Currently, about 600 million people living in Africa do not have access to energy at all.
- Many African nations are more focused on how to keep up with energy demands by any means than on how to keep up with demand in a climate-friendly manner.
- “There has been an 80% reduction in solar prices over the last decade, and an 85% reduction in battery prices.”
Africa’s energy sector is at a crossroads. The continent’s energy demand, as well as its energy industry, are set to expand in the coming decades, and it will take an enormous amount of investment and infrastructure to keep up with demand. The question is where this energy will come from. Some are counting on the continent’s plentiful natural gas reserves, while others are hedging their bets on a renewable future for Africa.
For most of our lifetimes, booming population growth has been synonymous with Asia — in particular the twin giants of China and India, which are home to over a third (36%) of the world’s total population. The population growth in Asia has now slowed down, however, and Africa has taken the lead. As the population expands, the economy will have to expand along with it, and that will require a whole lot more energy that the continent is currently producing — or importing, for that matter.
Currently, about 600 million people living in Africa do not have access to energy at all. Many of those who do have access to electricity only have it intermittently, as power failures and rolling blackouts are a common occurrence, even in the continent’s megacities. In rural areas, the puzzle of reliably and securely electrifying the continent is even more complicated. Because electricity from the grid is intermittent and generally unreliable, many Africans rely on gas- or diesel-fueled backup generators, a far from eco-friendly alternative.
Many African nations are more focused on how to keep up with energy demands by any means than on how to keep up with demand in a climate-friendly manner. However, there are some major exceptions. Some countries, such as Nigeria, which already derives 80% of its energy production capacity from natural gas, are planning to rely on their naturally plentiful stocks of this fossil fuel to power their growing cities. Many see this as a compromise between dirtier fossil fuels and renewable energies, as natural gas burns cleaner than oil or coal.
Other African countries are turning to renewable energies such as wind and solar. Ghana, for example, has had great success electrifying its rural countryside through the use of solar-powered microgrids. “There has been an 80% reduction in solar prices over the last decade, and an 85% reduction in battery prices. The combination of those two things is making certain types of electricity provision quite attractive. The most plentiful resource we have is not oil and gas – it’s sunlight,” Olusola Lawson of African Infrastructure Investment Managers told the BBC. For this reason Lawson feels confident when he says, “By 2050 about half of the new energy installed across Africa is going to be renewable energy.”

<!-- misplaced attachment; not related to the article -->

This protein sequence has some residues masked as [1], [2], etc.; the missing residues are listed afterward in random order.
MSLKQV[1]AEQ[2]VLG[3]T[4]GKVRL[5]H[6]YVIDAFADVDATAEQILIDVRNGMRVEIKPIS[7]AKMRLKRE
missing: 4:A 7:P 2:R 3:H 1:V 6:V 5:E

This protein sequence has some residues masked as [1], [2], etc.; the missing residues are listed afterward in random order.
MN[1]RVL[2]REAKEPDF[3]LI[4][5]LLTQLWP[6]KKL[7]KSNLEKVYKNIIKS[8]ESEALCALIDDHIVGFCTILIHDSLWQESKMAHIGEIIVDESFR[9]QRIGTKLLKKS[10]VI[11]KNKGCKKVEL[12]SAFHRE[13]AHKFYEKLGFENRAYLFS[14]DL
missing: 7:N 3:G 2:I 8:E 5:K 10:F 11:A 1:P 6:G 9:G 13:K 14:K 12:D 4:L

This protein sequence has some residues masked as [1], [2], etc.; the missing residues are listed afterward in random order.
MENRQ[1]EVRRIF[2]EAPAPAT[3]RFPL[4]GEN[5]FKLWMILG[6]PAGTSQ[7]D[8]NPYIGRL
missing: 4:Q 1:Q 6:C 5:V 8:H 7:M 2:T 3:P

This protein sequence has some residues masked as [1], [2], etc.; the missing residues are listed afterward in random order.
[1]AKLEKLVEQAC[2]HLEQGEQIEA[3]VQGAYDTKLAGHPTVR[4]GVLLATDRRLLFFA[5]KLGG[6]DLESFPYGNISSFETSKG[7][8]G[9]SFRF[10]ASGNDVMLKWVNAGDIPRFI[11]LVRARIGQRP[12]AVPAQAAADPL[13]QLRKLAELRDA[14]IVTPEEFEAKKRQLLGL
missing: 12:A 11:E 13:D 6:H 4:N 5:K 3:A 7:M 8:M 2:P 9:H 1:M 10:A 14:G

Local African governments and companies are not the only entities interested in Africa’s energy future — not by a long shot. For years, China, Russia, and other foreign powers have been slowly edging into the markets there. In fact, early last year, Oilprice reported on a faceoff between Russia and China to develop and dominate the continent’s nuclear energy sector, a push which included Russia foisting unwanted and possibly unneeded nuclear power plants on Egypt.
The question of whether Africa will turn to clean energy to fuel its growing economy is an important one, not just for Africans, but for the world. Just this August, a new landmark report from the United Nations and the Intergovernmental Panel on Climate Change (IPCC) sounded a “code red for humanity,” warning that the window to avoid the worst effects of catastrophic climate change is rapidly closing. As it stands, humans have already irreversibly altered the climate, and it is urgent that the world curb fossil fuel emissions before that problem becomes compounded. What’s more, in a cruel irony, Africa, the continent which has contributed the least to global greenhouse gas emissions, is going to be one of the continents that suffers the most from its effects.